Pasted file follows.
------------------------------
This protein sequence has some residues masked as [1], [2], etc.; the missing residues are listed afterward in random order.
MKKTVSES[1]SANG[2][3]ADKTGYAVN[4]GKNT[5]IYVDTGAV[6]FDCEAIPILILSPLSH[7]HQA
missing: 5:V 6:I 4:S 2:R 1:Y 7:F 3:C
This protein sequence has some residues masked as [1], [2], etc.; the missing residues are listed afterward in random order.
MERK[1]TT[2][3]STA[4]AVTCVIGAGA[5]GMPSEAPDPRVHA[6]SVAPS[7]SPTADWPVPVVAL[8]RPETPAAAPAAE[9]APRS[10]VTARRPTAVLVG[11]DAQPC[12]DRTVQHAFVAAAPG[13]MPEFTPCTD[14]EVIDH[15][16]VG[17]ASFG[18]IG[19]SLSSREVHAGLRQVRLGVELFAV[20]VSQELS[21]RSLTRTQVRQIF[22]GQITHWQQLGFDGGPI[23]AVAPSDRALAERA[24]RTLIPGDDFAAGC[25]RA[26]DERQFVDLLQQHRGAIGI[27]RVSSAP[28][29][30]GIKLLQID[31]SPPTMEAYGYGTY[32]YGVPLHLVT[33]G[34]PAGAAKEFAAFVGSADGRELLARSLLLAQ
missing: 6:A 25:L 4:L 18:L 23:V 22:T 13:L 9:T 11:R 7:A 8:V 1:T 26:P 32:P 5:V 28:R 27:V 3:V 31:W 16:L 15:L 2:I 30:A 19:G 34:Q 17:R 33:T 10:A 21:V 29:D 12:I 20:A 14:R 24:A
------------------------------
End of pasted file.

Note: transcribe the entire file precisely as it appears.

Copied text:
This protein sequence has some residues masked as [1], [2], etc.; the missing residues are listed afterward in random order.
MKKTVSES[1]SANG[2][3]ADKTGYAVN[4]GKNT[5]IYVDTGAV[6]FDCEAIPILILSPLSH[7]HQA
missing: 5:V 6:I 4:S 2:R 1:Y 7:F 3:C
This protein sequence has some residues masked as [1], [2], etc.; the missing residues are listed afterward in random order.
MERK[1]TT[2][3]STA[4]AVTCVIGAGA[5]GMPSEAPDPRVHA[6]SVAPS[7]SPTADWPVPVVAL[8]RPETPAAAPAAE[9]APRS[10]VTARRPTAVLVG[11]DAQPC[12]DRTVQHAFVAAAPG[13]MPEFTPCTD[14]EVIDH[15][16]VG[17]ASFG[18]IG[19]SLSSREVHAGLRQVRLGVELFAV[20]VSQELS[21]RSLTRTQVRQIF[22]GQITHWQQLGFDGGPI[23]AVAPSDRALAERA[24]RTLIPGDDFAAGC[25]RA[26]DERQFVDLLQQHRGAIGI[27]RVSSAP[28][29][30]GIKLLQID[31]SPPTMEAYGYGTY[32]YGVPLHLVT[33]G[34]PAGAAKEFAAFVGSADGRELLARSLLLAQ
missing: 6:A 25:L 4:L 18:L 23:V 22:T 13:L 9:T 11:R 7:A 8:V 1:T 26:P 32:P 5:V 28:R 27:V 3:V 31:W 16:L 15:L 2:I 30:A 19:G 34:Q 17:R 33:T 10:A 21:V 29:D 12:I 20:A 14:R 24:A